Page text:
'No delay' to reform plan

But he admitted the relationship should not have happened, and said he had not been thinking clearly at the time due to the process of going through a difficult divorce.

"The relationship with the girl certainly should not have happened, but I was down and out, weak from the break-up of my marriage and I needed someone I could talk to."

He said he had apologised for his actions, adding: "I can't ever see myself transgressing again.

Safety fears

"I appreciate the concern that parents have and I think they are right in having those concerns," Mr Gibson said.

"But I think they should look very closely at the facts relating to my own case."

Mr Gibson said he was questioned for two-and-a-half hours by DfES officials before being cleared to teach.


This has got to be sorted out because I understand, as a parent, the worries of parents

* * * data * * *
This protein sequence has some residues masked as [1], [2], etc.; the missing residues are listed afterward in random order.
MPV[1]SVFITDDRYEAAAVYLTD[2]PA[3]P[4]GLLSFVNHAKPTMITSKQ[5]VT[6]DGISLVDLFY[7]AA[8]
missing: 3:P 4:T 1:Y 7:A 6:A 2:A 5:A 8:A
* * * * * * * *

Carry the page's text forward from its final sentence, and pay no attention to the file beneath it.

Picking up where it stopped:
Chancellor Gordon Brown
But he told Today that he thought anyone who had done anything to physically or mentally harm a child should never be allowed to work in a school.

The father-of-three said his children had not taken a negative view of him after the details of his case were revealed.

"I'm just trying to let the children see that dad is not the sort of bad person that everyone in the press is suggesting he is."

But he added: "At the moment I don't have a job, I have no income, I've no capital, I have nowhere to live, I've had to leave my rented accommodation because I was fearful for my life because I was described by the press as a paedophile.